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Poult Sci. 1999 May;78(5):692-8.

Reducing phosphorus runoff and improving poultry production with alum.

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USDA/ARS, Agronomy Department, University of Arkansas, Fayetteville 72701, USA.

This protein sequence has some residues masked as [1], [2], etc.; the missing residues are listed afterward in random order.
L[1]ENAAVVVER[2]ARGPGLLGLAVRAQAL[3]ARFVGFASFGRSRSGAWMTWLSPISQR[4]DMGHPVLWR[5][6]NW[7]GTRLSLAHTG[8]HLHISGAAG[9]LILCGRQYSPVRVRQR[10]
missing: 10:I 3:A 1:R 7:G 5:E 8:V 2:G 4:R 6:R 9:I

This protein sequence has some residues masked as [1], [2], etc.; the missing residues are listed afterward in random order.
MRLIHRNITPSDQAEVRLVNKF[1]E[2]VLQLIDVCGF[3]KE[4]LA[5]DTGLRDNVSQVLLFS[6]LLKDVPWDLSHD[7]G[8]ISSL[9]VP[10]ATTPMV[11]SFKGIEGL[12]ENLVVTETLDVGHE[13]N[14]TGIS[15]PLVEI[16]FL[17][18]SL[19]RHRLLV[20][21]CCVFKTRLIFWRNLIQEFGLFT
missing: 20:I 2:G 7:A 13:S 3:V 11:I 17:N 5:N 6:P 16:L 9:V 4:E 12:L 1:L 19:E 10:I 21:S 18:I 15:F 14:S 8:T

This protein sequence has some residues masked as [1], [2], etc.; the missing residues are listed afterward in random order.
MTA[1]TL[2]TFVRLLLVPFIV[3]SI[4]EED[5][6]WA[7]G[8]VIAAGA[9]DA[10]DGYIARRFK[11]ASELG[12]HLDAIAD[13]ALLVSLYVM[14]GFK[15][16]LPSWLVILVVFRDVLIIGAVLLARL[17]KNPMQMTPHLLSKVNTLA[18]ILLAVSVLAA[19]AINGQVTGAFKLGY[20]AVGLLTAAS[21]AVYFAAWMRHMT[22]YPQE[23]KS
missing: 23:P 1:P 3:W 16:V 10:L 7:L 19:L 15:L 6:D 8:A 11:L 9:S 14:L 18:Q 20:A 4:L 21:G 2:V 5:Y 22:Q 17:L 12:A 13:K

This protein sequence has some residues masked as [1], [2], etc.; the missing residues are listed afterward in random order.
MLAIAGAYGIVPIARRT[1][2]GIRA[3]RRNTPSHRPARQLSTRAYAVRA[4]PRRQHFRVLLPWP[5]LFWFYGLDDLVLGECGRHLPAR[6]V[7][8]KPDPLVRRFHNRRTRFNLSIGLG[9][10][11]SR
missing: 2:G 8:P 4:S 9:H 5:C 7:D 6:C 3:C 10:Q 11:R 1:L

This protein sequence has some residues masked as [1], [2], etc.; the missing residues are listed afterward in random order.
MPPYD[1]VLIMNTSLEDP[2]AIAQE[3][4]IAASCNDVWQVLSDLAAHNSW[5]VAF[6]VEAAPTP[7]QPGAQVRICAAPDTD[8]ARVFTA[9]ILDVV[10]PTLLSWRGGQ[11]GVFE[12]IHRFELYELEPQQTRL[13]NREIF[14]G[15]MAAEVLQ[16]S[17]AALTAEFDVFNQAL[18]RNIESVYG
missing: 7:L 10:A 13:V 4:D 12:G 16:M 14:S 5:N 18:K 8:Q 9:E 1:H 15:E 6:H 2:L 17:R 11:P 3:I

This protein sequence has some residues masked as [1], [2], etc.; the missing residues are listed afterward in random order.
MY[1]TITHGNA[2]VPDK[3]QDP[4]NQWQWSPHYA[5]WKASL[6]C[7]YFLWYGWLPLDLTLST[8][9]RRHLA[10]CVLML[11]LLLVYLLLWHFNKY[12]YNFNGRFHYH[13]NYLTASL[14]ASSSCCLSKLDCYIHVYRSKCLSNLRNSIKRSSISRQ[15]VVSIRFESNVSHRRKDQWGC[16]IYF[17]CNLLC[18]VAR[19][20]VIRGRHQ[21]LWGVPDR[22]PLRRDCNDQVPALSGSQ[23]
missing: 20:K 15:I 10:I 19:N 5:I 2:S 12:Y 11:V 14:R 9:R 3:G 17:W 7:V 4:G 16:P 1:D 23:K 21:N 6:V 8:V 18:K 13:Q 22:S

This is a review paper on the effects of aluminum sulfate (alum) on ammonia volatilization and P runoff from poultry litter. Initially, laboratory studies were conducted that showed P solubility could be reduced in poultry litter with Al, Ca, and Fe amendments, indicating that these amendments may reduce P runoff. These results were confirmed in small plot studies in which alum applications to litter were shown to decrease P concentrations in runoff by as much as 87%, while improving tall fescue yields. Leaf tissue analyses indicated that the yield improvements were due to increased N availability, which we hypothesized was due to reduced NH3 volatilization. This result was confirmed in laboratory studies that showed that alum was one of the most effective (and cost-effective) compounds for reducing NH3 volatilization. Field trials conducted at commercial broiler farms in conjunction with the Environmental Protection Agency showed that alum additions to poultry litter lowered litter pH, particularly during the first 3 to 4 wk of each growout, which resulted in less NH3 volatilization and lower atmospheric NH3. Ammonia volatilization rates were reduced by 97% for the first 4 wk of the growout. Broilers grown on alum-treated litter were heavier than the controls (1.73 vs 1.66 kg) and had lower mortality (3.9 vs 4.2%) and better feed efficiency (1.98 vs 2.04). Electricity and propane use were lower for alum-treated houses. As a result of these economic benefits to the integrator and grower, the benefit:cost ratio of alum addition was 1.96. Phosphorus concentrations in runoff from small watersheds were 75% lower from alum-treated litter than normal litter over a 3-yr period. Long-term small plot studies on alum use have shown that alum-treated litter results in lower soil test P levels than normal litter and does not increase Al availability in soils or uptake by plants.

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